The latest projection by the Brookings Institution continues to paint the picture of a region struggling to regain its balance and improve its present trajectory.
The latest Gross Domestic Product (GDP) numbers underscore the Washington, D.C., think tank’s latest warnings about our lethargic economy.
And, Paul Theroux’s latest book, Deep South: Four Seasons on Back Roads, is a potent reminder of the devastation that has been wrought on the Mississippi Delta, a theme elaborated on in his commentary in yesterday’s New York Times, The Hypocrisy of ‘Helping’ the Poor, that spotlighted the economic desperation he found in our region in Hollandale, Mississippi, and Forrest City, Wynne, and Brinkley, Arkansas.
All three remind us once again how we have lost ground with our economic development strategies and need to break free of the legacy thinking and do something truly revolutionary. Perhaps, we should begin with a post mortem on the decisions and factors that in the closing years of the 20th century that sent our regional economy into neutral and became a faulty foundation for a bounce back from the recession.
How We Got Where We Are
There are many theories.
We fought with each other while other regions have been competing with cities around the world, assembling innovative regional alliances to better market their strengths and assets. In Montreal, for example, a federation between 82 municipalities was created to recruit and create new jobs from a shared playbook.
We doubled down on logistics and transportation and ignored the fact that our economy had been strong in the past because it was more balanced. In a way, we concentrated on logistics to an extent that we are tantamount to a “company town,” and our economy relies even more heavily on carbon-dependent industries.
We failed to create a workforce competitive in the rapidly changing economy, ignoring that even liberal business incentives on both sides of the state line could not seduce the kind of companies we need to compete in the knowledge economy.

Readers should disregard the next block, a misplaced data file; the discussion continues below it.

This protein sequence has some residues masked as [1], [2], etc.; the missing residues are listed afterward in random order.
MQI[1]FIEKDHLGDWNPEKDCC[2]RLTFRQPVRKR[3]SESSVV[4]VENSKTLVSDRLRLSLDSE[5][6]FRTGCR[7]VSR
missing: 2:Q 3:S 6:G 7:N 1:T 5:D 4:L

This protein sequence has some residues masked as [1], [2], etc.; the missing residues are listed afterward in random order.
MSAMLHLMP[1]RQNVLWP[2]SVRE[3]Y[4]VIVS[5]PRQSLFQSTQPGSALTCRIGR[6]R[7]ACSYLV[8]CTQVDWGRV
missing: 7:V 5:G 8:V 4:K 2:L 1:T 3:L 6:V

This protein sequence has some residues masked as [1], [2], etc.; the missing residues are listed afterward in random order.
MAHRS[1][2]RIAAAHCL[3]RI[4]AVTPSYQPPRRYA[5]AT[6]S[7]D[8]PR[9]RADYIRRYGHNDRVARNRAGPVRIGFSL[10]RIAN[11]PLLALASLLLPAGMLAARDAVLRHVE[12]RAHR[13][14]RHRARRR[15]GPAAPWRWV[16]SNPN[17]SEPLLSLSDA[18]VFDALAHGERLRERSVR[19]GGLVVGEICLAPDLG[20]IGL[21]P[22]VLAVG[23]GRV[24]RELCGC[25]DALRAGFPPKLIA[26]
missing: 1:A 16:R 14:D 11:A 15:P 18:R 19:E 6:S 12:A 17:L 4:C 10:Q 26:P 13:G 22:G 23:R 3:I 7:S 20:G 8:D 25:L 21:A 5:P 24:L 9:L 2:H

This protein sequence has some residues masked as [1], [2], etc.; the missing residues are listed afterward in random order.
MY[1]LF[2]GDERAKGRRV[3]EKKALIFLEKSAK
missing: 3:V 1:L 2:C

We did not possess a strike force instinct that led us to spring into action as the 21st century doldrums began or create a readiness culture that could quickly mobilize to take corrective and dramatic action.
And More Causes
We did not make the significant quality of life investments that other regions made to attract and keep talent, and when we did, we too often mangled the opportunities with poor design decisions, too little connectivity, and underwhelming programming.
We grasped too late the damage being done by unsustainable sprawl and the decline of downtown, not just in Memphis but within the entire region, as we were seduced by the idea that the most massive relocation of population in our history was actually growth.
We gave ourselves too many excuses for not doing better – too poor, city and county governments aren’t consolidated, and too many people of color – rather than developing a plan of action, and too often, seemed to believe that developing a plan was the same as doing something.
We expand our vocabulary with the words of smart growth, talent retention, entrepreneurship, and place-based quality of life but we have been slow to change our underlying behaviors or engage in scenario planning to consider the impacts on our economic future from globalization and the merger mania in key sectors.
Sometimes, Gross Really Means Gross
You can add your own theories to this list, but regardless of the causes, there should be no disagreement that something has to change. According to the Bureau of Economic Analysis of U.S. Department of Commerce, our MSA’s Gross Domestic Product recently reached $69.9 billion, an increase of 2% over the previous year, placing the Memphis MSA as the 47th largest GDP in the U.S.
Our GDP has increased 13.5% since 2009; however, the chained dollar amount adjusted for inflation gives the Memphis MSA a five-year increase of 3%, which places the region at #246 among all U.S. metro areas.
More to the point, in 2001, the Memphis GDP per capita was $49,324; in 2005, it was $51,894, and today, it is $52,025. As Zach Hoyt pointed out in a previous post, when the Memphis MSA is compared to the MSAs of Birmingham, Little Rock, Louisville, Nashville, New Orleans, Oklahoma City, and St. Louis, Memphis was ranked #2 in 2001, #3 in 2005, #6 in 2010, and #8 in 2013. That last place ranking did not change with the 2014 GDP updates.
Interestingly, it’s New Orleans that has catapulted to #1 in this list with $64,129 per capita, and it’s followed by Nashville at $59,518, Birmingham at $54,370, Oklahoma City at $54,331, St. Louis at $53,435, Louisville at $53,027, Little Rock at $52,917. Bringing up the rear is the Memphis MSA at $52,025.
Context Is Everything